Seniors of Note Big Band Celebrates 27 Years

“Jazz seems to be cool again in Ventura County,” observed a recent article in the Ventura County Reporter. Local venues, including restaurants, service clubs, neighborhood bars, and area jazz clubs, were places to hear jazz played again. But jazz and big band music are nothing new for the Seniors of Note Big Band. The band, formed in Camarillo, California, 27 years ago has played under the leadership of Emily Vaniman since 1999. It’s thought to be the longest continuously playing band in the area. The band traveled about 90 minutes south to Canoga Park to entertain at the seasonal holiday highlight program of the Valley Jazz Club on December 2.

Originally founded as an all-senior musician big band over time that policy had to be relaxed to keep the band instrumentally balanced and move forward with top-notch players. Their renditions of well known, popular tunes were played with enthusiasm and power, strong on-beat punch and traditional big band sound that quickly perked-up my ears.


These guys and gals demonstrated their skills on tune after tune, honed to perfection through the mandatory full-on weekly practice sessions that leader Emily Vaniman insists upon. The instrumental ensemble harmonies were precise and beautiful for dancers to follow and listeners to enjoy. A number of solos served as enhancements and demonstrated individual playing skills. The very exacting, tight playing acted almost like another dimension that made for remarkable listening. Clearly, Emily’s rehearsal regimen produces results.

I particularly appreciate the Seniors of Note policy of announcing each tune just prior to playing it. This eliminates the distraction of trying to identify a very familiar tune that you really know, when your gray matter just isn’t cooperating. This helpful task was handled by band member Scott Yawger, standing at his chair in the trumpet section, who also provided other brief interesting information about each tune.

Other members of the trumpet section were: Doug Hardie, Ray Linaweaver, and Irv Weiss. Saxophone section: Emily Vaniman, director and alto; Claire Curry, alto; Steve Danchik, tenor; Russ Nestro, tenor; and Derek Povani, baritone. Trombone section: Dave Hickok, Dave Marx, Bob Merkle, and Jim Baldree. Rhythm section: Jerry Millstein, piano; Joe Costello, bass; Dick Hinson, guitar; and Larry Perpoli, drums. These fine musicians deserve mention for their excellent level of ensemble play. Thanks, Emily, for making it happen!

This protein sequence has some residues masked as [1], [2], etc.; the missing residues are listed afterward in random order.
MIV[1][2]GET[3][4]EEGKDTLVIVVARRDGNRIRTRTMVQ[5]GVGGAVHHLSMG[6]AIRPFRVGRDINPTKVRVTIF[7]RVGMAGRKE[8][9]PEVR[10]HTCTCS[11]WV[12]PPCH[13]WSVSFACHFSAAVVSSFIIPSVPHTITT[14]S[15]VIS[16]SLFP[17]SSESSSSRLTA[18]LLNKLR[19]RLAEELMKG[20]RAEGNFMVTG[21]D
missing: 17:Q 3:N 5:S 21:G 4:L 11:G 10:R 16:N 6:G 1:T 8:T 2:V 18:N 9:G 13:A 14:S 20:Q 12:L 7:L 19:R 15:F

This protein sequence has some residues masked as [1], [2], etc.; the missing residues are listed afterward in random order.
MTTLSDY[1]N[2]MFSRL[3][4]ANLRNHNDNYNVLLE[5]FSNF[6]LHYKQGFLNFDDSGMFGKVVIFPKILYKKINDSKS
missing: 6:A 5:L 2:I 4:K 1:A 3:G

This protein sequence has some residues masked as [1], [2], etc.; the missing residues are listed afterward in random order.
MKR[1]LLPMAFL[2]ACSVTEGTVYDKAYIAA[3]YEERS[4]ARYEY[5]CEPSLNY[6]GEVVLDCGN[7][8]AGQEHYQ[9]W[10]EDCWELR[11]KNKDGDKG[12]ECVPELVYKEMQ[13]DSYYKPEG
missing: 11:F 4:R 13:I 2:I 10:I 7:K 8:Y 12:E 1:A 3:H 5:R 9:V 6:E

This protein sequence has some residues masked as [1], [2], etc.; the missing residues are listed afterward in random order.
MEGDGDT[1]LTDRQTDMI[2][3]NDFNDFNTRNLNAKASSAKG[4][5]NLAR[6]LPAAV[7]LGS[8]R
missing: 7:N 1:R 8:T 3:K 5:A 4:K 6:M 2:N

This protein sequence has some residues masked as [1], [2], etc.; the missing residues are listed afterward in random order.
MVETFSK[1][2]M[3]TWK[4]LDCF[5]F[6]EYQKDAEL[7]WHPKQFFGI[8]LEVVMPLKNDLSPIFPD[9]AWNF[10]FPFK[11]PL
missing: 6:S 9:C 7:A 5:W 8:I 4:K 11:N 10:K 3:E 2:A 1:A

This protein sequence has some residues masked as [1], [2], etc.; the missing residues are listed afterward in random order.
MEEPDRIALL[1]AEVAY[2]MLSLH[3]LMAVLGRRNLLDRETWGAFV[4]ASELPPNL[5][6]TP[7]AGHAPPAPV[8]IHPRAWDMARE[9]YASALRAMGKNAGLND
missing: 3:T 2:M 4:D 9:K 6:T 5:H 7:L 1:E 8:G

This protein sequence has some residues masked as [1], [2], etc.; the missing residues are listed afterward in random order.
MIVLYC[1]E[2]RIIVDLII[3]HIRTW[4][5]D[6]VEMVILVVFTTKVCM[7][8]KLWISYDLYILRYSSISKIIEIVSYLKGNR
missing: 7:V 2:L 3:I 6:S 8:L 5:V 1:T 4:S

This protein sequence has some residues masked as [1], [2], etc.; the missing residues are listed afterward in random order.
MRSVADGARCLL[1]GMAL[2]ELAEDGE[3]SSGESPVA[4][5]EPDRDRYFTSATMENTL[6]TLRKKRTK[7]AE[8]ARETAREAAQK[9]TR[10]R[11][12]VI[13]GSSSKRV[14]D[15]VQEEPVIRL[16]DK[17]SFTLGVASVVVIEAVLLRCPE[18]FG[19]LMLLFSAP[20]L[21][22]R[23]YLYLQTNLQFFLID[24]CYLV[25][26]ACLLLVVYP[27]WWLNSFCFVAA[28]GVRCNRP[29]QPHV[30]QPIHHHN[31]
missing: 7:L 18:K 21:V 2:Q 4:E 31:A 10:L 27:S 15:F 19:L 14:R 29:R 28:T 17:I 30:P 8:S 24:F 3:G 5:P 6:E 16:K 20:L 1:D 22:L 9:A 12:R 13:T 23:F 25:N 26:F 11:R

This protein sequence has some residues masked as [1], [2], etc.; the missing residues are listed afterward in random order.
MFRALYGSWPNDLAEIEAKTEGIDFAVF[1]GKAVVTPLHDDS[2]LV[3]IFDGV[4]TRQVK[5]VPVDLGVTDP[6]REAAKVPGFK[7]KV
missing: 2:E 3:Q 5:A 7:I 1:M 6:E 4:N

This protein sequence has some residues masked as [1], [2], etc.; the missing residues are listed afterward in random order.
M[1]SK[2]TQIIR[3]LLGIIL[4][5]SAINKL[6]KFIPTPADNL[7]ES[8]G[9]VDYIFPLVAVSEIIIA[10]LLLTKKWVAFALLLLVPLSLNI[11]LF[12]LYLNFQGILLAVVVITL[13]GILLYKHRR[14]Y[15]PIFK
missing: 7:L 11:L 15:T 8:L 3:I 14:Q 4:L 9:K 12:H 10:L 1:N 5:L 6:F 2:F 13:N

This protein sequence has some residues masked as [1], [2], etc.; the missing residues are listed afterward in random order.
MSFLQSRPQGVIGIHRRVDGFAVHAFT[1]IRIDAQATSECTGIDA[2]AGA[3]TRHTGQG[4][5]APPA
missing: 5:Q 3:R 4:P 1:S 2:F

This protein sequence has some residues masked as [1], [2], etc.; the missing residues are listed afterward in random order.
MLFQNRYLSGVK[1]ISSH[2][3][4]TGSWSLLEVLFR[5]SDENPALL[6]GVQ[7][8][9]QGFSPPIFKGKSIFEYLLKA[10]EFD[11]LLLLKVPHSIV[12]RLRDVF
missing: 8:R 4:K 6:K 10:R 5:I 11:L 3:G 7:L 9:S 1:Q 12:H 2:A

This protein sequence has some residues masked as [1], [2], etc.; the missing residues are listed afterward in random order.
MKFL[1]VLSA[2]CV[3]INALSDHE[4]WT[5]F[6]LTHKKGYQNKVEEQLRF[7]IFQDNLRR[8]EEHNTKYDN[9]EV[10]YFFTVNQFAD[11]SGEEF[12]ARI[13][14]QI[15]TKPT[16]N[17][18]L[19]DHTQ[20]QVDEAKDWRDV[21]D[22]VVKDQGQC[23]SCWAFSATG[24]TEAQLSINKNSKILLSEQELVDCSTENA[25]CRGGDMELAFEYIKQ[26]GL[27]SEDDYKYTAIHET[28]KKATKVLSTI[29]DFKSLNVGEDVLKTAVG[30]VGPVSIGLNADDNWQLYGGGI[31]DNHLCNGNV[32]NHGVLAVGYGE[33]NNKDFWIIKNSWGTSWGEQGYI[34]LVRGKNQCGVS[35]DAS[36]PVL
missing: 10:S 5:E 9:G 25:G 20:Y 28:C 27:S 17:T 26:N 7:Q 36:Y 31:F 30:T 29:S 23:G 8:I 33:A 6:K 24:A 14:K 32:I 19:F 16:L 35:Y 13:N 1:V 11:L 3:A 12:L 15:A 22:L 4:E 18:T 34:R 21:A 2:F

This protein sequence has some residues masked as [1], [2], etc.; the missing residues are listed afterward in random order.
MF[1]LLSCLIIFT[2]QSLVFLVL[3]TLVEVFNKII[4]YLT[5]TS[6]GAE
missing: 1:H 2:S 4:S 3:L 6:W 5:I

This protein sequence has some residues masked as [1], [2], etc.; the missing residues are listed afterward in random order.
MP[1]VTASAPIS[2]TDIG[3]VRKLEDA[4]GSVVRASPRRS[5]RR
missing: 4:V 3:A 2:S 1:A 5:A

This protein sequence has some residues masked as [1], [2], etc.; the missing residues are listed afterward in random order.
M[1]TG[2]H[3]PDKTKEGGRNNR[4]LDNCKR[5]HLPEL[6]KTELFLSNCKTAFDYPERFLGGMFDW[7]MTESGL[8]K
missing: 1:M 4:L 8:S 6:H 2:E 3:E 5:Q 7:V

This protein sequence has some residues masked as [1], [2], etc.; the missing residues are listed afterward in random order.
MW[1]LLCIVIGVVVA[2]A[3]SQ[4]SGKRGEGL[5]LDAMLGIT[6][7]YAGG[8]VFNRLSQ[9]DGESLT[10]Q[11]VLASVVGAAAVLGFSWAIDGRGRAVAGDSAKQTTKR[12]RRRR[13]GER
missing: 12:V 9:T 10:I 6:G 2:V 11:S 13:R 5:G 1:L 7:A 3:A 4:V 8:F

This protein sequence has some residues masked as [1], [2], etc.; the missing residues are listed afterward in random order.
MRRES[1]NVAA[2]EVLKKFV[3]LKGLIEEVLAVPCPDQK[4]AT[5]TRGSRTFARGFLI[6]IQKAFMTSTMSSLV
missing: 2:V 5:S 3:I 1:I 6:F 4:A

With the sounds of Santa and his reindeer anticipated to be tip-toeing on my roof in only three weeks, some Holiday Season tunes were expected and plentiful, mixed in with big band favorites in the two set extensive program.

Included were: “Winter Wonderland,” “Days of Wine and Roses,” “That Old Black Magic,” “Have Yourself A Merry Little Christmas,” “The Color Blue,” and “It’s So Nice.” Vocals were all sung by Scott Yawger, again from the trumpet section, including “”White Christmas,” “Start Singin’ The Blues,” and “Christmas Day In The City,” Some of my favorites came at the end of the program, and included: “A Beautiful Friendship” and “I’ll See You In My Dreams,” a personal favorite.

The Seniors of Note accomplished their mission in impressive fashion, with a remarkable performance that brought enjoyment and entertainment to the audience, as well as themselves, judging by the post-concert reactions. This is what I consider an “honest love of music band,” originally formed for senior musicians just for the joy of playing and love of creating music and sharing it, not as a commercial enterprise. Director Emily Vaniman explained, “We started as a senior only group, but as members became ill or unable to drive, we have acquired some younger players.” Make no mistake about their level of playing and presentation, this was a skilled and enjoyable big band concert, with admirable playing and coordination —and with just a pinch of sugar added!

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